Discussions that mention enbrel

Arthritis board

The drug Indomethacin is used to treat moderate to severe ankylosing spondylitis, usually in the beginning stages. So that is good news. This should calm alot of your symptoms. It does take some time for this drug to start working tho and may not work at all. If not there are many other drugs to try.

NSAIDS (Indocin, Voltaren, Naprosyn, etc.) Note: Cox-2 inhibitors such as Celebrex and Vioxx are considered a sub category of NSAIDS. All of these are non-steroidal ani-inflammatory medications.

DMARDS (Methotrexate, Sulfasalazine, Arava, Cyclosporin, etc) These are disease modifying anti-rheumatic drugs.

TNF Medications (Enbrel, Remicade)
These medications help control the amount of TNF (tumor necrosing factor) in the joints.

Muscle relaxers will generally not have much effect on your condition since it isn't muscle related. Altho the other symptoms you may have reflect fibromyalgia, it is truly not fibromyalgia. The symptoms you describe are all in line with ankylosing spondylitis. AS is a painful, progressive, rheumatic disease. It mainly affects the spine but it can also affect other joints, tendons and ligaments. Other areas, such as the eyes, lungs, bowel and heart can also be involved.
If a parent has AS there is a 50% chance that the B27 gene will be passed on to a child. However, not everyone with the B27 gene will go on to develop AS. Overall, the likelihood of your child developing AS will be less than 1 in 10 (or 1 in 5 if B27 positive).

AS seems to affect everybody slightly differently. In general, though, you will probably find that the symptoms come and go over many years. In the classic case, the lumbar spine can become stiff, caused by the growth of additional bone, as can the upper spine and neck. If you pay attention to your posture, exercise regularly and avoid the stoop associated with the condition, you can prevent this from becoming too serious.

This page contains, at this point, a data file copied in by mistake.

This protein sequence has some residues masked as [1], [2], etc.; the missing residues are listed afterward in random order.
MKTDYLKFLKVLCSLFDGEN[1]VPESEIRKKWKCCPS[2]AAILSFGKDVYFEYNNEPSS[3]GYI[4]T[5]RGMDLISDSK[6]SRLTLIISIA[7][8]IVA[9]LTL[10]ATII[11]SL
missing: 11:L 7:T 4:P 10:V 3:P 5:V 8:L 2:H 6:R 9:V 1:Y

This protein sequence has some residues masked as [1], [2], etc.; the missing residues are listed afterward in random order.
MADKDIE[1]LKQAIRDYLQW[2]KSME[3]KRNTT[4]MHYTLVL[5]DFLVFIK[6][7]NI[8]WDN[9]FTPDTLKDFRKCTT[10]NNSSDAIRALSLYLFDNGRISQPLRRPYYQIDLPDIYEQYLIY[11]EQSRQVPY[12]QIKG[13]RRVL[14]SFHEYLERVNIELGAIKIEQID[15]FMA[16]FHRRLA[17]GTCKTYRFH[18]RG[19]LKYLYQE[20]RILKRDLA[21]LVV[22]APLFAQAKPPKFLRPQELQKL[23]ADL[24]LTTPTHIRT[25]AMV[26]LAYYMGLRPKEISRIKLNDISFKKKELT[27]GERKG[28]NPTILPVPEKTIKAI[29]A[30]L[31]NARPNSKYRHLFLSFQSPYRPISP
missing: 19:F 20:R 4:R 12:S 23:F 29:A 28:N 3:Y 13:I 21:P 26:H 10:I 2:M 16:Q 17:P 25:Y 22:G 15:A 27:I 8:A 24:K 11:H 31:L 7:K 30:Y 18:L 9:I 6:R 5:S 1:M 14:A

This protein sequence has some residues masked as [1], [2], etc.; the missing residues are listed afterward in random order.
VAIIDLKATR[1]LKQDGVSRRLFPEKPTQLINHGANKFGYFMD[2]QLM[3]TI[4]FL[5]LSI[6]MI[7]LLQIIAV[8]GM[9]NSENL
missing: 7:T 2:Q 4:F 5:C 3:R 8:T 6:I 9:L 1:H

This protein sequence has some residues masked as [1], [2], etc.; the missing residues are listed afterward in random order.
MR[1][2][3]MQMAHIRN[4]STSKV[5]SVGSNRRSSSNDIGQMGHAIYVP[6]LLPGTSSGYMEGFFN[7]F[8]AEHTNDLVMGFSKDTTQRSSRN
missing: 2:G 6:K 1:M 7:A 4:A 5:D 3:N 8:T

So as time passes, different treatments will be needed.

The most promising new treatment is Remicade. It was originally used for chrohns disease but is showing substantial results for people with AS not only to relieve symptoms but to stop the progression of the disease. Most insurance carriers will pay for this if it's shown that nothing else will help(that is also changing). It is quite expensive.

Even though ankylosing spondylitis is incurable, 85 per cent of people have nothing more than a mildly stiff back after the initial painful start of the disease. Unless the hips and knees are affected, almost no disability results. Only five per cent of people who have the disease become severely disabled.

Most importantly remember to excercise everyday and take your medications. Your doctor is your partner in this. Try and find one you feel comfortable with.

Good luck with this. I have much hope that his drug you're getting will work for some time and you can return to your normal life. :)